Women take Twitter to court, claim Elon Musk layoffs unfairly targeted female staff
Two women who lost their jobs at Twitter during mass layoffs after Elon Musk took over the company are suing, claiming that the company disproportionately targeted female employees for cuts. The new suit, filed on Wednesday in San Francisco federal court, said that Twitter laid off 57% of its female workers compared with 47% of men.
Two female employees who lost their jobs at Twitter after Elon Musk took over are suing the firm in a US court, claiming that the sudden mass layoffs unfairly impacted female workers. Days after Musk, the richest man in the world, paid $44 billion to purchase the social networking site, a mass layoff started. On November 4, Twitter told around half of its workforce that they were losing their jobs but would get a three-month severance package.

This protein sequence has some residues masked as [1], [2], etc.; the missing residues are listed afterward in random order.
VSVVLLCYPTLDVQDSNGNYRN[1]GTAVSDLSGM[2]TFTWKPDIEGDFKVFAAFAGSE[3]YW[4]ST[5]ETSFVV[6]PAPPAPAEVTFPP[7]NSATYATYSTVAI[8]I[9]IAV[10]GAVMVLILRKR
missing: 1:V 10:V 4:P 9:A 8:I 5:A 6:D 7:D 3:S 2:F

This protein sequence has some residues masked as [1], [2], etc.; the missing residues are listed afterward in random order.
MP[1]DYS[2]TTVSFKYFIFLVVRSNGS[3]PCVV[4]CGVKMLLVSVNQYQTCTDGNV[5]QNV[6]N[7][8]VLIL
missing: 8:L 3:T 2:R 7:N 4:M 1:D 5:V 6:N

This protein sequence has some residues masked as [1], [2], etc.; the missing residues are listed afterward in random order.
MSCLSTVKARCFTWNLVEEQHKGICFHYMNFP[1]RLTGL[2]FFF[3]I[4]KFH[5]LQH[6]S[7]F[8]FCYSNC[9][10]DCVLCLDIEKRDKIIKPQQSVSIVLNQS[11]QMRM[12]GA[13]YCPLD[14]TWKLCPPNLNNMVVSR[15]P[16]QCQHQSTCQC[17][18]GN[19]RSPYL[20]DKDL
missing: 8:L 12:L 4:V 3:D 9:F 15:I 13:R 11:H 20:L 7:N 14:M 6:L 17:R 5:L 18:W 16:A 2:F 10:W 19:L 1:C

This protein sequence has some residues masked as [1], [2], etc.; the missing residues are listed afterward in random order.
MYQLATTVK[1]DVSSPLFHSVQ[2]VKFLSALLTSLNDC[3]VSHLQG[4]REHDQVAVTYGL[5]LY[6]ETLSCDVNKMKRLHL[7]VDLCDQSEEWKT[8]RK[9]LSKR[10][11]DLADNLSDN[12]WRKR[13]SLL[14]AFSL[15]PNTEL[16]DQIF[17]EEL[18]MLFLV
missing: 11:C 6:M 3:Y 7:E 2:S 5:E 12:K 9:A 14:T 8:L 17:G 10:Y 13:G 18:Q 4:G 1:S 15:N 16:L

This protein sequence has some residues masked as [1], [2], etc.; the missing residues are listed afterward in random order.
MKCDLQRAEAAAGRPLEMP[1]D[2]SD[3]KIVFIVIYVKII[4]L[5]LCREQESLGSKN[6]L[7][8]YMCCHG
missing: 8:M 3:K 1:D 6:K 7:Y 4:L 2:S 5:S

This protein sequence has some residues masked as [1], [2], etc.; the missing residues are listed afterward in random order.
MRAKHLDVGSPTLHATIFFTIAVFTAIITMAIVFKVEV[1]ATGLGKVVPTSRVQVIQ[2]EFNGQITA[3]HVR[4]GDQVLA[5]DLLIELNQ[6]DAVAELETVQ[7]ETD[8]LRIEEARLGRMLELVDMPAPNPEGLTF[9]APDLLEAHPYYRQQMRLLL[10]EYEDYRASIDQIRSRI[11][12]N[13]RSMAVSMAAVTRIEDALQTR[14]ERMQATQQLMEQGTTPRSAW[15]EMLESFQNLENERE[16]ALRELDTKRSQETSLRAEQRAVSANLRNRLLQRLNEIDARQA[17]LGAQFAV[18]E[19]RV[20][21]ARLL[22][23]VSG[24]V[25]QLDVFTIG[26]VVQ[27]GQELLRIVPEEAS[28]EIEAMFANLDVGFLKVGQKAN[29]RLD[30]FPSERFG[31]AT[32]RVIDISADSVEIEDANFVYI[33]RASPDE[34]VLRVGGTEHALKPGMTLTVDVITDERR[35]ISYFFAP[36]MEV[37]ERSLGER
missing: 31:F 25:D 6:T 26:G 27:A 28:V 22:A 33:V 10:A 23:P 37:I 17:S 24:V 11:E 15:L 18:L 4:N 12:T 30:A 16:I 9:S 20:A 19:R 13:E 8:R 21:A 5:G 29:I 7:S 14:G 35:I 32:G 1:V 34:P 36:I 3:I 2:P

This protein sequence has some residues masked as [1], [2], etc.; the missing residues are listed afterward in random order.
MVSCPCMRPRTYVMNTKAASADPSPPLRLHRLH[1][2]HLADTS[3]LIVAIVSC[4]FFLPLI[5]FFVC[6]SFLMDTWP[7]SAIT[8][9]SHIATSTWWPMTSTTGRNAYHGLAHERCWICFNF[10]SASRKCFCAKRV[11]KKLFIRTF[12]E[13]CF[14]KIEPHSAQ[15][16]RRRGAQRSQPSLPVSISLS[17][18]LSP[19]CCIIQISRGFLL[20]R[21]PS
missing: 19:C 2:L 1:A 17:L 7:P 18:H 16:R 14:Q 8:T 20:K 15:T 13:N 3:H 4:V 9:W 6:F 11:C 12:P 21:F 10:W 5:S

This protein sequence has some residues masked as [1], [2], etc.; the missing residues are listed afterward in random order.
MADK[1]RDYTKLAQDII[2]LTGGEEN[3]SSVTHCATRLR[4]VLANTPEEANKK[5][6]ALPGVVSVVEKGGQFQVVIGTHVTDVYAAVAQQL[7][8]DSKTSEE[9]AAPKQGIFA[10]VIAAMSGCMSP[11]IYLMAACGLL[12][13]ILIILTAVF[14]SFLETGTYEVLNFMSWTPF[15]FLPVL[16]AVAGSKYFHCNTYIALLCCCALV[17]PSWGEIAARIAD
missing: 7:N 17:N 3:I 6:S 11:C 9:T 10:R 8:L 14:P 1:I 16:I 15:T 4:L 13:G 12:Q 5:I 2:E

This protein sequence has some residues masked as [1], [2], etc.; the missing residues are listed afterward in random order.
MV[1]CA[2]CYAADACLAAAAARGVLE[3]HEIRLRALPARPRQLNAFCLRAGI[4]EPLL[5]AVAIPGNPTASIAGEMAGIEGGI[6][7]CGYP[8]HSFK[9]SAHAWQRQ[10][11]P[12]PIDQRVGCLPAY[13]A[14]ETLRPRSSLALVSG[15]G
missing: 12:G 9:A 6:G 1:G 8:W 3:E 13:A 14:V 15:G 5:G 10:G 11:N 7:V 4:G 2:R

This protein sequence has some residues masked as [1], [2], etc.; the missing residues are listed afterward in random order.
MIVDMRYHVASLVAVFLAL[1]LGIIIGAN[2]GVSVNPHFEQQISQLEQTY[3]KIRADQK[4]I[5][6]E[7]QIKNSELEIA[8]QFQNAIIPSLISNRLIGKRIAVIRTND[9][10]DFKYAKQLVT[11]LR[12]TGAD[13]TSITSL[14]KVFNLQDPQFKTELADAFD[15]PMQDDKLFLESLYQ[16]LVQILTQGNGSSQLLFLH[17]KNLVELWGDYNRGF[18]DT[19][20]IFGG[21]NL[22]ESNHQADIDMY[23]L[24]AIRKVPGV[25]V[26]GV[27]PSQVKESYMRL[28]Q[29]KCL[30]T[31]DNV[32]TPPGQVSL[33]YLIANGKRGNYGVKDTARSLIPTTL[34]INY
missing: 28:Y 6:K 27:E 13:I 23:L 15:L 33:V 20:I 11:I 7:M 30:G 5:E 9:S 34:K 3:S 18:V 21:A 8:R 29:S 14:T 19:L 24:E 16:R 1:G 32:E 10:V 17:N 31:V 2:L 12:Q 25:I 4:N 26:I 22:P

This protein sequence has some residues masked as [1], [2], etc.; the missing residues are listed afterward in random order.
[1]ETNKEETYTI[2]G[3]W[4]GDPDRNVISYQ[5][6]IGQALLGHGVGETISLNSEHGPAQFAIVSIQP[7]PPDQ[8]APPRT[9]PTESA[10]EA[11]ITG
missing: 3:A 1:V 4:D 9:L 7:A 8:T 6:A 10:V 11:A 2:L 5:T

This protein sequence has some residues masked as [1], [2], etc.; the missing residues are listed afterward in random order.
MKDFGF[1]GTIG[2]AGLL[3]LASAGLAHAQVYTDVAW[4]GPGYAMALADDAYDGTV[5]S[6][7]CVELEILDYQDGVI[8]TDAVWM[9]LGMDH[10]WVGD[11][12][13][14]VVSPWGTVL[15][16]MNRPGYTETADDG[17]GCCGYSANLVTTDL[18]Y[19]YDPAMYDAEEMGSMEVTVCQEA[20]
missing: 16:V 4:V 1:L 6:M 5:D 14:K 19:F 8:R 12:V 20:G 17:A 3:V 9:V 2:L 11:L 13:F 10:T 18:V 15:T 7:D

In response to the widespread layoffs, which two women claim were directed specifically at them, they have now launched a lawsuit. In spite of Twitter employing more males overall prior to the layoffs, the case filed in a federal court in San Francisco claims that 57% of female employees were let go, compared to less than half of male employees.
Women, who "are more frequently caretakers for children and other family members, and hence are unable to comply with such requests," according to the lawsuit, were also disproportionately disadvantaged.
Carolina Bernal Strifling and Willow Wren Turkal, two former employees, brought the action on behalf of other female employees in a similar situation.
Reports suggest that Liss-Riordan said, “The mass termination of employees at Twitter has impacted female employees to a much greater extent than male employees – and to a highly statistically significant degree."
Elon Musk has also made a number of overtly discriminatory comments about women, which she said "further confirms that the mass termination's higher impact on female employees was the product of prejudice."
Elon Musk dismissed engineers who questioned or challenged him, and all remaining workers were given the option to quit with severance pay or sign a contract committing "extremely hardcore" effort, long hours, and devotion to Twitter's new path. The layoffs continued into November. After the deadline, a large number more quit.